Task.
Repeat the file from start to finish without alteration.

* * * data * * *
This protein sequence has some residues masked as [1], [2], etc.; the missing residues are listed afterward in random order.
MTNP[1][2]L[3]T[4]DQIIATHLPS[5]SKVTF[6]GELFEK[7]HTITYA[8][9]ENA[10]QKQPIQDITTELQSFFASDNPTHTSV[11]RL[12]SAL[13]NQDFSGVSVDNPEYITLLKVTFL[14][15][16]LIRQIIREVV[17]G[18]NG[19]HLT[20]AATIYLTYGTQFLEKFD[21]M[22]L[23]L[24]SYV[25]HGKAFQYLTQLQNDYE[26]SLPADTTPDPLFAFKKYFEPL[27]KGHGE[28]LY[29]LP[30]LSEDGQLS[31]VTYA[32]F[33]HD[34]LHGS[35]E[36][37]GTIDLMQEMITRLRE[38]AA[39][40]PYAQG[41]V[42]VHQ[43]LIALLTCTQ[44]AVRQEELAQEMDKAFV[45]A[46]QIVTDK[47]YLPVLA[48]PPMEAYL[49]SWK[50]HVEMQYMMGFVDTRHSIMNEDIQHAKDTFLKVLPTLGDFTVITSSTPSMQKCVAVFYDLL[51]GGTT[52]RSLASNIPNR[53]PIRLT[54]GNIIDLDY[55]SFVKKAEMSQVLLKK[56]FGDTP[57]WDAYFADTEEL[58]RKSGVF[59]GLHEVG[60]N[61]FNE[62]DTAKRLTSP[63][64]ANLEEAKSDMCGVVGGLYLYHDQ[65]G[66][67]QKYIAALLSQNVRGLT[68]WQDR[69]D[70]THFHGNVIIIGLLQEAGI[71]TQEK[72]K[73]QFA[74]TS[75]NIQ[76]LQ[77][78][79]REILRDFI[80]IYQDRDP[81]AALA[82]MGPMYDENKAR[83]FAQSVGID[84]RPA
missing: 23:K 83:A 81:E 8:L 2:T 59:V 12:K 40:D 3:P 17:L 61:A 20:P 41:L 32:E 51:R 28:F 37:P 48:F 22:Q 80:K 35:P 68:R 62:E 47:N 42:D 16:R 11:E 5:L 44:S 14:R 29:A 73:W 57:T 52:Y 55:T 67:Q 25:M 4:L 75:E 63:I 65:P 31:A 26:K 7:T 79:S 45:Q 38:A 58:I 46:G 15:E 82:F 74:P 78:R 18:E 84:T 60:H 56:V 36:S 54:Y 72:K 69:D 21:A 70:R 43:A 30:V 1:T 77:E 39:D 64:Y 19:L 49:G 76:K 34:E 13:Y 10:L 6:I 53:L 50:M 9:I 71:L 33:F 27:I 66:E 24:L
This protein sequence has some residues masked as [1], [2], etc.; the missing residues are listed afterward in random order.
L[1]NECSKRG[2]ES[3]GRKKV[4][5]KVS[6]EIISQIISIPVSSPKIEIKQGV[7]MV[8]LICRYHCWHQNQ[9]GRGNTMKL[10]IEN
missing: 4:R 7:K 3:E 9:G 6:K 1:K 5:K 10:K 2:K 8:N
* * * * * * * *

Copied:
This protein sequence has some residues masked as [1], [2], etc.; the missing residues are listed afterward in random order.
MTNP[1][2]L[3]T[4]DQIIATHLPS[5]SKVTF[6]GELFEK[7]HTITYA[8][9]ENA[10]QKQPIQDITTELQSFFASDNPTHTSV[11]RL[12]SAL[13]NQDFSGVSVDNPEYITLLKVTFL[14][15][16]LIRQIIREVV[17]G[18]NG[19]HLT[20]AATIYLTYGTQFLEKFD[21]M[22]L[23]L[24]SYV[25]HGKAFQYLTQLQNDYE[26]SLPADTTPDPLFAFKKYFEPL[27]KGHGE[28]LY[29]LP[30]LSEDGQLS[31]VTYA[32]F[33]HD[34]LHGS[35]E[36][37]GTIDLMQEMITRLRE[38]AA[39][40]PYAQG[41]V[42]VHQ[43]LIALLTCTQ[44]AVRQEELAQEMDKAFV[45]A[46]QIVTDK[47]YLPVLA[48]PPMEAYL[49]SWK[50]HVEMQYMMGFVDTRHSIMNEDIQHAKDTFLKVLPTLGDFTVITSSTPSMQKCVAVFYDLL[51]GGTT[52]RSLASNIPNR[53]PIRLT[54]GNIIDLDY[55]SFVKKAEMSQVLLKK[56]FGDTP[57]WDAYFADTEEL[58]RKSGVF[59]GLHEVG[60]N[61]FNE[62]DTAKRLTSP[63][64]ANLEEAKSDMCGVVGGLYLYHDQ[65]G[66][67]QKYIAALLSQNVRGLT[68]WQDR[69]D[70]THFHGNVIIIGLLQEAGI[71]TQEK[72]K[73]QFA[74]TS[75]NIQ[76]LQ[77][78][79]REILRDFI[80]IYQDRDP[81]AALA[82]MGPMYDENKAR[83]FAQSVGID[84]RPA
missing: 23:K 83:A 81:E 8:L 2:T 59:V 12:K 40:D 3:P 17:L 61:A 20:P 41:L 32:E 51:R 28:F 37:P 48:F 22:Q 80:K 35:P 68:R 62:E 47:N 42:D 16:R 11:E 5:L 44:S 14:R 29:A 73:W 57:T 52:Y 55:T 67:Q 25:M 4:L 75:E 63:I 65:P 31:A 26:K 7:T 79:S 45:Q 38:A 58:I 46:G 15:E 82:F 74:P 78:R 18:E 84:T 60:H 56:V 36:S 54:Y 72:K 69:D 21:A 70:R 43:A 30:V 1:T 77:E 39:D 64:Y 19:L 49:G 76:K 34:E 13:Y 10:L 6:I 53:L 50:M 9:I 71:L 33:F 27:I 66:E 24:L
This protein sequence has some residues masked as [1], [2], etc.; the missing residues are listed afterward in random order.
L[1]NECSKRG[2]ES[3]GRKKV[4][5]KVS[6]EIISQIISIPVSSPKIEIKQGV[7]MV[8]LICRYHCWHQNQ[9]GRGNTMKL[10]IEN
missing: 4:R 7:K 3:E 9:G 6:K 1:K 5:K 10:K 2:K 8:N